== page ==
Key things to note about the release of Linux 6.0

August 18, 2022

Linus Torvalds has made the first RC milestone available for public testing to mark the beginning of the Linux 6.0 kernel series' development cycle.

On Sunday 14th August 2022, it moved from 5.19 to version 6 because of major updates about performance.

Now that Linux 6.0's merging window has closed, the first RC milestone is available for beta testers and early adopters to try out before the final release is made available in early October 2022. 

If you want to contribute to Torvalds/linux development, check it out on Github.

On the Sunday after Linux 6.0 release candidate version 1 was made public (RC-1).

According to Torvalds, there are "around 13.5k non-merge commits in here" and another 800 or so merges, so it might not be nearly the same improvement that macOS users will get with Ventura scheduled for release later this year.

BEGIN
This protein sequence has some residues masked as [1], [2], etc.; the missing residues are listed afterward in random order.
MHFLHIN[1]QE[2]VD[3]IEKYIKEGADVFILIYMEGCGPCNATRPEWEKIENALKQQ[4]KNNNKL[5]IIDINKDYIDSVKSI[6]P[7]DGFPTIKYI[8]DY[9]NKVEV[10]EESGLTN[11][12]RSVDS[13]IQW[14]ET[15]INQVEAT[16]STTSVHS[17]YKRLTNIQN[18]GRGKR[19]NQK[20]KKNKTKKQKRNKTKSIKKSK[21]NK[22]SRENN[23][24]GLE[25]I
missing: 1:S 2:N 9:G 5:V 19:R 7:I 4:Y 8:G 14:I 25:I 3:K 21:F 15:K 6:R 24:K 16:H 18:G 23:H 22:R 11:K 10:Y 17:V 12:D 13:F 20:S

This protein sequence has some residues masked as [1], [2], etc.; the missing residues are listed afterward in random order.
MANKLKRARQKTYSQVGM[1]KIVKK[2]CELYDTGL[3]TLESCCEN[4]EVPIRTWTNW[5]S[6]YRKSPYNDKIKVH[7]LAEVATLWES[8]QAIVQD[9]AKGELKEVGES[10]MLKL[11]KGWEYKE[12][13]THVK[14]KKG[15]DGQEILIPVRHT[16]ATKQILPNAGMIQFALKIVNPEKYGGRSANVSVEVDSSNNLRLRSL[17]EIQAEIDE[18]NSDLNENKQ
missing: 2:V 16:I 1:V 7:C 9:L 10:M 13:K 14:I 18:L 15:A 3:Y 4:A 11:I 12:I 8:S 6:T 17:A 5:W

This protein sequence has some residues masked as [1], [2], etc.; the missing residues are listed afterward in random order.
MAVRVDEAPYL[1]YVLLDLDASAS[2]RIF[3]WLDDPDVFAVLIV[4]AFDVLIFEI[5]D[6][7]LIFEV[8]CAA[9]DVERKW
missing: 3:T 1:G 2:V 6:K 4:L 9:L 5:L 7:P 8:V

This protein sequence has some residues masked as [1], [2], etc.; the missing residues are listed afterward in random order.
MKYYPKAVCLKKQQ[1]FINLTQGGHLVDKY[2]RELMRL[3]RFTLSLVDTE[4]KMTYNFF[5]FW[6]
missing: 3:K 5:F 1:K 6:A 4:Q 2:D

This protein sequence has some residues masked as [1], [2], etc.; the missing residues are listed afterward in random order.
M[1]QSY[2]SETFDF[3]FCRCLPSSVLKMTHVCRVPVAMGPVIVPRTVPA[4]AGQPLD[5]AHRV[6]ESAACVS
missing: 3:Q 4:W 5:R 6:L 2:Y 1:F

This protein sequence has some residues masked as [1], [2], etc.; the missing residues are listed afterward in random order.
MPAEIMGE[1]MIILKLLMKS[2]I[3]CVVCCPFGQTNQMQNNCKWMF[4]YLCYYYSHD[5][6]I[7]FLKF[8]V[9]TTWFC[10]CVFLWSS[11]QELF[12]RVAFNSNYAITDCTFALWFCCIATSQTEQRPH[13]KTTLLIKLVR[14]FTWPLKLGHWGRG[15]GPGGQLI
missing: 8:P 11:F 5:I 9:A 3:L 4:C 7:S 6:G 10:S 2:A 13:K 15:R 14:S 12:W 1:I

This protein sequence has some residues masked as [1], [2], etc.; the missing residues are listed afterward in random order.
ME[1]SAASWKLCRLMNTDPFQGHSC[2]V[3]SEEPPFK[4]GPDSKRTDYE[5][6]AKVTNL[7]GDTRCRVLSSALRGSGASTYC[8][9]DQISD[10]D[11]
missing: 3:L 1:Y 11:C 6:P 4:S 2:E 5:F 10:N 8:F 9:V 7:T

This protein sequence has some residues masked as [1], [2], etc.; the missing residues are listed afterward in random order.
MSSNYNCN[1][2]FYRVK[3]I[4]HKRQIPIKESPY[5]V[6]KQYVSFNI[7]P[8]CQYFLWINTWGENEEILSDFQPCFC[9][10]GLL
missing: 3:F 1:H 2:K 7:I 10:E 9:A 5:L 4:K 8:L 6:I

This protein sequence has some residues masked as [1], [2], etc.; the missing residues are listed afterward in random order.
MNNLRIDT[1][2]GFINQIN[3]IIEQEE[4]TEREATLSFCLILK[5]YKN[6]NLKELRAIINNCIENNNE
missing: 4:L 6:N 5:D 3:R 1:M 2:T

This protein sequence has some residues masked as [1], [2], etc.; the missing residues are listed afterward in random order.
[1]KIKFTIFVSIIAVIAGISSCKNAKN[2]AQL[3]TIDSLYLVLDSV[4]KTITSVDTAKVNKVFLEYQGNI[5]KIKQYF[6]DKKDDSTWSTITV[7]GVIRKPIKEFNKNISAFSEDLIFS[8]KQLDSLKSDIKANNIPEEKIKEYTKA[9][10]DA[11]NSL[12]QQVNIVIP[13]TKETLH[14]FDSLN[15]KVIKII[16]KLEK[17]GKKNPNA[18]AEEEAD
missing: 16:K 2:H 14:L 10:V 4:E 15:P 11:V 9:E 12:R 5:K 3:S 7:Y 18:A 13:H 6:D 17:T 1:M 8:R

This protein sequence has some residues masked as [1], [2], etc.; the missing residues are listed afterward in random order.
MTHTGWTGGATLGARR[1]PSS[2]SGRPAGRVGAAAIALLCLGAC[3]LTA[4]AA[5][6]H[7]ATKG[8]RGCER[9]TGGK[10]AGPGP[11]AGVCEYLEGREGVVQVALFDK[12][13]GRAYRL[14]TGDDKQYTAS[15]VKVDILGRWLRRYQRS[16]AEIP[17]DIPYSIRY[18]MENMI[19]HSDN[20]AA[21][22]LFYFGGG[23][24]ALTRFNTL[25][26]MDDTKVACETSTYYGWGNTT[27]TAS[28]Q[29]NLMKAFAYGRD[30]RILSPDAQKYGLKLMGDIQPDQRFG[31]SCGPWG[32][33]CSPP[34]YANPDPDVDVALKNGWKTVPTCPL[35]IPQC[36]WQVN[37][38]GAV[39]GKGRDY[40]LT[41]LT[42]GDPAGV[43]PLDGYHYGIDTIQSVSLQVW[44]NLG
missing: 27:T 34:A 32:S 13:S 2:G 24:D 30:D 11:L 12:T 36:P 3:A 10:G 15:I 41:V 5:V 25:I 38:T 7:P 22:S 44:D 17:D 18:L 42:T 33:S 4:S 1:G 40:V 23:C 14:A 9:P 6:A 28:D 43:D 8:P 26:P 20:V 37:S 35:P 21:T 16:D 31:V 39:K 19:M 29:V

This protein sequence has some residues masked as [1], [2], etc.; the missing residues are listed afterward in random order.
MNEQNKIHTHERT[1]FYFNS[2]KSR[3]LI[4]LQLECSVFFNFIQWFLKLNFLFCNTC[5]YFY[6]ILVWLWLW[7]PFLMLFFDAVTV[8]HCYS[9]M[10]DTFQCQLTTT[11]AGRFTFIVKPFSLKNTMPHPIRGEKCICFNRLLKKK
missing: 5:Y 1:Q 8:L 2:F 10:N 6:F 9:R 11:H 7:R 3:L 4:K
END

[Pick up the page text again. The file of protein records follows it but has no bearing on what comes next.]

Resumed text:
Linux 6.0

Linus Torvalds claims that all the major changes have been merged and that Linux kernel 6.0 will be an excellent release with many enhancements for AMD GPUs. A significant part of this release consists of new and updated drivers to better support hardware, but there are also upgrades to the architecture, filesystems, and tools.

Linus Torvalds
Linus Torvalds

The Linux producer pointed out the absence of Rust in this release but proposes them in the next 6.x release candidate. 

As noted, the final Linux 6.0 kernel release is expected in early October, on the 2nd or the 9th, depending on how many Release Candidate (RC) milestones are released until then. Only Linus Torvalds knows.

You can download the first Release Candidate (RC1) build of the next Linux 6.0 kernel series from kernel.org if you want to test it out on your hardware before then. It is advisable to avoid installing this version on a machine used for actual work, as it is still in the testing phase.

Torvalds counted the modifications made to Linux 6.0-rc1 out of pure curiosity. He identified a total of 13,099 modified files, 1,280,295 additions, and 341,210 deletions.

We only live once, but if we do it right, once is enough.

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